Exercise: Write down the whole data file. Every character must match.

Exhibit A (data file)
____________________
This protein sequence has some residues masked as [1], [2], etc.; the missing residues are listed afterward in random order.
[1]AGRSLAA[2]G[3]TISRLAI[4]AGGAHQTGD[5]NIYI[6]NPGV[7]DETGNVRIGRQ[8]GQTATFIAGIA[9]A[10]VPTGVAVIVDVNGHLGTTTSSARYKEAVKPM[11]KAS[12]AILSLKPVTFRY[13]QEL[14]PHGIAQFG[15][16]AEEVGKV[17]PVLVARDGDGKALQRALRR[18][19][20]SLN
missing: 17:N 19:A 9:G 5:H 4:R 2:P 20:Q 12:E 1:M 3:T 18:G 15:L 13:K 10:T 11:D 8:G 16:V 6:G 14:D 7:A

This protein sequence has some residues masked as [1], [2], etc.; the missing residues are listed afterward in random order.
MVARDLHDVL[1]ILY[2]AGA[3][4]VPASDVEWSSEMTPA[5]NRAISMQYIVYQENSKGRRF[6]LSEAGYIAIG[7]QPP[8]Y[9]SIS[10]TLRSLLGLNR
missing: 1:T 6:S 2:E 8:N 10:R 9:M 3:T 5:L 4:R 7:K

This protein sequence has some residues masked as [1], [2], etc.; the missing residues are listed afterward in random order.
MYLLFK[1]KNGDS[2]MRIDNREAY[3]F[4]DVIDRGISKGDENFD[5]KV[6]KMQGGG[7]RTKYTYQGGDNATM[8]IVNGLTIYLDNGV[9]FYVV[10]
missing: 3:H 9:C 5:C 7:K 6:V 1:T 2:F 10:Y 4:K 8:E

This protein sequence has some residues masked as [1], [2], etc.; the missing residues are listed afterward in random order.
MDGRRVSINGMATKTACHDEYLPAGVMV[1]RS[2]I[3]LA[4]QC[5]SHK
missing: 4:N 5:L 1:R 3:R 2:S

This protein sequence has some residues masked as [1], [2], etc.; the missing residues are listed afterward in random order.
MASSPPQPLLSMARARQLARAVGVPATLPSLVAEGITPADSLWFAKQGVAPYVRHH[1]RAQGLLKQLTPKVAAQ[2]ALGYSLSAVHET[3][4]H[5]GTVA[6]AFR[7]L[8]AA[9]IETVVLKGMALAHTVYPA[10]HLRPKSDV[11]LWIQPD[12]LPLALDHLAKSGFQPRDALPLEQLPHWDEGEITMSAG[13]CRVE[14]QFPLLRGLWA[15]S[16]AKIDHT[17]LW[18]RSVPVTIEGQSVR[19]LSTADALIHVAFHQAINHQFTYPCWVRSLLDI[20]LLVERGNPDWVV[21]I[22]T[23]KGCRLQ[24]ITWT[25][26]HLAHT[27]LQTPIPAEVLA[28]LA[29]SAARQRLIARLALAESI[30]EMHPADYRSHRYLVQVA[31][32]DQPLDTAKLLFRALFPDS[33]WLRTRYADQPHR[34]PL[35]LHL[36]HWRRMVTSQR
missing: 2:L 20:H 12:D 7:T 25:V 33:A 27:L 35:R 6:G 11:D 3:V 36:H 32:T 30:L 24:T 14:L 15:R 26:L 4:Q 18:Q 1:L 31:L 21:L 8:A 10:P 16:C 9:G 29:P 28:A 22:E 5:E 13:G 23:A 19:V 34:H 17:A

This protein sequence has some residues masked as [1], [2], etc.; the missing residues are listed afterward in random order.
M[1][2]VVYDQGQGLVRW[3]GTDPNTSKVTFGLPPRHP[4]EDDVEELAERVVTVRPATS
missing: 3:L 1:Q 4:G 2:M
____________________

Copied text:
This protein sequence has some residues masked as [1], [2], etc.; the missing residues are listed afterward in random order.
[1]AGRSLAA[2]G[3]TISRLAI[4]AGGAHQTGD[5]NIYI[6]NPGV[7]DETGNVRIGRQ[8]GQTATFIAGIA[9]A[10]VPTGVAVIVDVNGHLGTTTSSARYKEAVKPM[11]KAS[12]AILSLKPVTFRY[13]QEL[14]PHGIAQFG[15][16]AEEVGKV[17]PVLVARDGDGKALQRALRR[18][19][20]SLN
missing: 17:N 19:A 9:G 5:H 4:R 2:P 20:Q 12:E 1:M 3:T 18:G 15:L 13:K 10:T 11:D 8:G 16:V 6:G 14:D 7:A

This protein sequence has some residues masked as [1], [2], etc.; the missing residues are listed afterward in random order.
MVARDLHDVL[1]ILY[2]AGA[3][4]VPASDVEWSSEMTPA[5]NRAISMQYIVYQENSKGRRF[6]LSEAGYIAIG[7]QPP[8]Y[9]SIS[10]TLRSLLGLNR
missing: 1:T 6:S 2:E 8:N 10:R 9:M 3:T 5:L 4:R 7:K

This protein sequence has some residues masked as [1], [2], etc.; the missing residues are listed afterward in random order.
MYLLFK[1]KNGDS[2]MRIDNREAY[3]F[4]DVIDRGISKGDENFD[5]KV[6]KMQGGG[7]RTKYTYQGGDNATM[8]IVNGLTIYLDNGV[9]FYVV[10]
missing: 3:H 9:C 5:C 7:K 6:V 1:T 2:F 10:Y 4:K 8:E

This protein sequence has some residues masked as [1], [2], etc.; the missing residues are listed afterward in random order.
MDGRRVSINGMATKTACHDEYLPAGVMV[1]RS[2]I[3]LA[4]QC[5]SHK
missing: 4:N 5:L 1:R 3:R 2:S

This protein sequence has some residues masked as [1], [2], etc.; the missing residues are listed afterward in random order.
MASSPPQPLLSMARARQLARAVGVPATLPSLVAEGITPADSLWFAKQGVAPYVRHH[1]RAQGLLKQLTPKVAAQ[2]ALGYSLSAVHET[3][4]H[5]GTVA[6]AFR[7]L[8]AA[9]IETVVLKGMALAHTVYPA[10]HLRPKSDV[11]LWIQPD[12]LPLALDHLAKSGFQPRDALPLEQLPHWDEGEITMSAG[13]CRVE[14]QFPLLRGLWA[15]S[16]AKIDHT[17]LW[18]RSVPVTIEGQSVR[19]LSTADALIHVAFHQAINHQFTYPCWVRSLLDI[20]LLVERGNPDWVV[21]I[22]T[23]KGCRLQ[24]ITWT[25][26]HLAHT[27]LQTPIPAEVLA[28]LA[29]SAARQRLIARLALAESI[30]EMHPADYRSHRYLVQVA[31][32]DQPLDTAKLLFRALFPDS[33]WLRTRYADQPHR[34]PL[35]LHL[36]HWRRMVTSQR
missing: 2:L 20:H 12:D 7:T 25:V 33:A 27:L 35:R 6:G 11:D 3:V 36:H 32:T 30:L 24:T 14:L 15:R 26:L 4:Q 18:Q 1:L 31:L 21:L 8:A 10:P 16:C 9:G 29:P 28:A 22:E 5:E 13:G 23:A 19:V 34:H 17:A

This protein sequence has some residues masked as [1], [2], etc.; the missing residues are listed afterward in random order.
M[1][2]VVYDQGQGLVRW[3]GTDPNTSKVTFGLPPRHP[4]EDDVEELAERVVTVRPATS
missing: 3:L 1:Q 4:G 2:M